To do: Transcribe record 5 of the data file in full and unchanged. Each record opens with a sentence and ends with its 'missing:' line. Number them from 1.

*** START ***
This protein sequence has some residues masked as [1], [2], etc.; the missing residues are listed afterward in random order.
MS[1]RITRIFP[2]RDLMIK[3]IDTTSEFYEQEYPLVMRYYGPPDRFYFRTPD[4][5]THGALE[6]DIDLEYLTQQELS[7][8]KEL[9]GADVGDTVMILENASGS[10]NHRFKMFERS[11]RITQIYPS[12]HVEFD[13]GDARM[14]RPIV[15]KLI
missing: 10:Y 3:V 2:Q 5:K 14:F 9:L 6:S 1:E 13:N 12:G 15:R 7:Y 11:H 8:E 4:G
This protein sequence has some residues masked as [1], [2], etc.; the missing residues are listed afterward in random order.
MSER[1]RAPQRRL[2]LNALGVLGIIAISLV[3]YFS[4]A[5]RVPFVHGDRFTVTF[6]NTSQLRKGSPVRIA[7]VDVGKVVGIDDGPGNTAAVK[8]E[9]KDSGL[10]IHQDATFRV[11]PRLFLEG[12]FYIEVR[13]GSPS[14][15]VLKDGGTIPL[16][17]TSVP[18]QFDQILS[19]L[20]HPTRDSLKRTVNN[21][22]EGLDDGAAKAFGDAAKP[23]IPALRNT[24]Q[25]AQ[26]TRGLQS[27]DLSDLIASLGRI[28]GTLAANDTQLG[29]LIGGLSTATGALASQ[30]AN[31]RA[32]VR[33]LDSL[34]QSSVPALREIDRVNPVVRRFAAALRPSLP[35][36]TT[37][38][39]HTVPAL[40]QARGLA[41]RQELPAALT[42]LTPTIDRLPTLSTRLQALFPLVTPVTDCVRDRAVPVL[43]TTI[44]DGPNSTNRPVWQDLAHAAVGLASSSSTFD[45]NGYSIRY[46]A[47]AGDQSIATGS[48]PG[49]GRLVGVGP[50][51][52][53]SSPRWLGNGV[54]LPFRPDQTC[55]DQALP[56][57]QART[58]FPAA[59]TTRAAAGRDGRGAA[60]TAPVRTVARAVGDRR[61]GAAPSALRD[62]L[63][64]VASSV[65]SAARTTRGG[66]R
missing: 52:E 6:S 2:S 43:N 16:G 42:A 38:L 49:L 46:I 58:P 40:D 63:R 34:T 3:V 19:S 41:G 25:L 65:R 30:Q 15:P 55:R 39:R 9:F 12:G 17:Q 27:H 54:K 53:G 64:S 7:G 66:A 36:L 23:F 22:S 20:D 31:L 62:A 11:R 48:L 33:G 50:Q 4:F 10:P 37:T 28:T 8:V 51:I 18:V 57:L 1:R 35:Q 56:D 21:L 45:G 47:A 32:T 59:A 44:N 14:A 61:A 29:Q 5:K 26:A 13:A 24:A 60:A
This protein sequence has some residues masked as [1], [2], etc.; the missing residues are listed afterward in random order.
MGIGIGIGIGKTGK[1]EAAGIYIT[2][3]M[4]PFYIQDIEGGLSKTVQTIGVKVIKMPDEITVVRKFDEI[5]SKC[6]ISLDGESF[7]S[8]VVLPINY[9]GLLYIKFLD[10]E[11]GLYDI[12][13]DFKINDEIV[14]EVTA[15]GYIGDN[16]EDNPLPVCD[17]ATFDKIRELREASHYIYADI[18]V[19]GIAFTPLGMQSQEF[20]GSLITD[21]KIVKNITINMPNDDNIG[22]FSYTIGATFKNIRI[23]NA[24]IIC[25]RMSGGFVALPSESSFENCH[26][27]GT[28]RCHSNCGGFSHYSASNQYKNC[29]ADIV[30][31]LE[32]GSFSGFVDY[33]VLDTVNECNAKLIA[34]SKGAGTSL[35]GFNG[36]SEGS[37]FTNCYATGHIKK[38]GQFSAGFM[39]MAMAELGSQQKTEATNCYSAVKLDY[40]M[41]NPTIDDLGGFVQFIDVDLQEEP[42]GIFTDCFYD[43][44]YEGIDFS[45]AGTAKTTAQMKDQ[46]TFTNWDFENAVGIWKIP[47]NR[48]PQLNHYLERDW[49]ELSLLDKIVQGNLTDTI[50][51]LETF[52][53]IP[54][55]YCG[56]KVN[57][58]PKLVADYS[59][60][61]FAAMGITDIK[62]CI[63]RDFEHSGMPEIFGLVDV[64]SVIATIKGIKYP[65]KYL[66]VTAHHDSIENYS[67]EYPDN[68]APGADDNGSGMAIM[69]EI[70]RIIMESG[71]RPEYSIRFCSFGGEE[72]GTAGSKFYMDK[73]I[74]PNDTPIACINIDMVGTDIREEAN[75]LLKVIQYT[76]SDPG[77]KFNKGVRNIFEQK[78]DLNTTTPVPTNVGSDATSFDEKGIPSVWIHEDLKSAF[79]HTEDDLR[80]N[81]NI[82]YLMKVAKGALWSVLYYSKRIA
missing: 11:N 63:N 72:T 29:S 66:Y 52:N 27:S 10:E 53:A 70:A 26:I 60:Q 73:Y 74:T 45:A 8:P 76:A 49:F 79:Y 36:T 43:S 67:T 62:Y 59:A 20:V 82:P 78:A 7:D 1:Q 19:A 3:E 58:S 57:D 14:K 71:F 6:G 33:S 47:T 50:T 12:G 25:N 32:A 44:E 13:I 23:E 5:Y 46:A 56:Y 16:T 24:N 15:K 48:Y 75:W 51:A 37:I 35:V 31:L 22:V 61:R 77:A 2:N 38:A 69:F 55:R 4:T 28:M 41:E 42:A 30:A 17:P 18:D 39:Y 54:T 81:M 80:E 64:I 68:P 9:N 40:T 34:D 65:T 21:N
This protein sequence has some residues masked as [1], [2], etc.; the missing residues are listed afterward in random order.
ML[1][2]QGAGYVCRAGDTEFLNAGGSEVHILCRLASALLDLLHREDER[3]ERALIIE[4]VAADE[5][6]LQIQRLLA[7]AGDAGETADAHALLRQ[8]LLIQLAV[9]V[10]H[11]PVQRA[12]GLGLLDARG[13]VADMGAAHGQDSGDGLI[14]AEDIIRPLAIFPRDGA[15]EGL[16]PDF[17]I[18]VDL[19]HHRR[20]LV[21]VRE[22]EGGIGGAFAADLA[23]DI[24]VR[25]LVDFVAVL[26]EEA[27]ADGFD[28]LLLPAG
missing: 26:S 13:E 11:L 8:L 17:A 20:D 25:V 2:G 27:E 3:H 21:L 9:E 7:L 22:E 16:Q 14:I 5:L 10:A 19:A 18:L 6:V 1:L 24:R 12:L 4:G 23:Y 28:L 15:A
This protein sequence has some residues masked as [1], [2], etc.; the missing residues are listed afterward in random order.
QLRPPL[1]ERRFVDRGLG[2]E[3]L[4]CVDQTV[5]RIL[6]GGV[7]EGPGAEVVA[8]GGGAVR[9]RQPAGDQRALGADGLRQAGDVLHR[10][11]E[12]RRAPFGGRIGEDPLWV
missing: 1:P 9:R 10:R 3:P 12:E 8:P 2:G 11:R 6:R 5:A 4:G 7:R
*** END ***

This protein sequence has some residues masked as [1], [2], etc.; the missing residues are listed afterward in random order.
QLRPPL[1]ERRFVDRGLG[2]E[3]L[4]CVDQTV[5]RIL[6]GGV[7]EGPGAEVVA[8]GGGAVR[9]RQPAGDQRALGADGLRQAGDVLHR[10][11]E[12]RRAPFGGRIGEDPLWV
missing: 1:P 9:R 10:R 3:P 12:E 8:P 2:G 11:R 6:R 5:A 4:G 7:R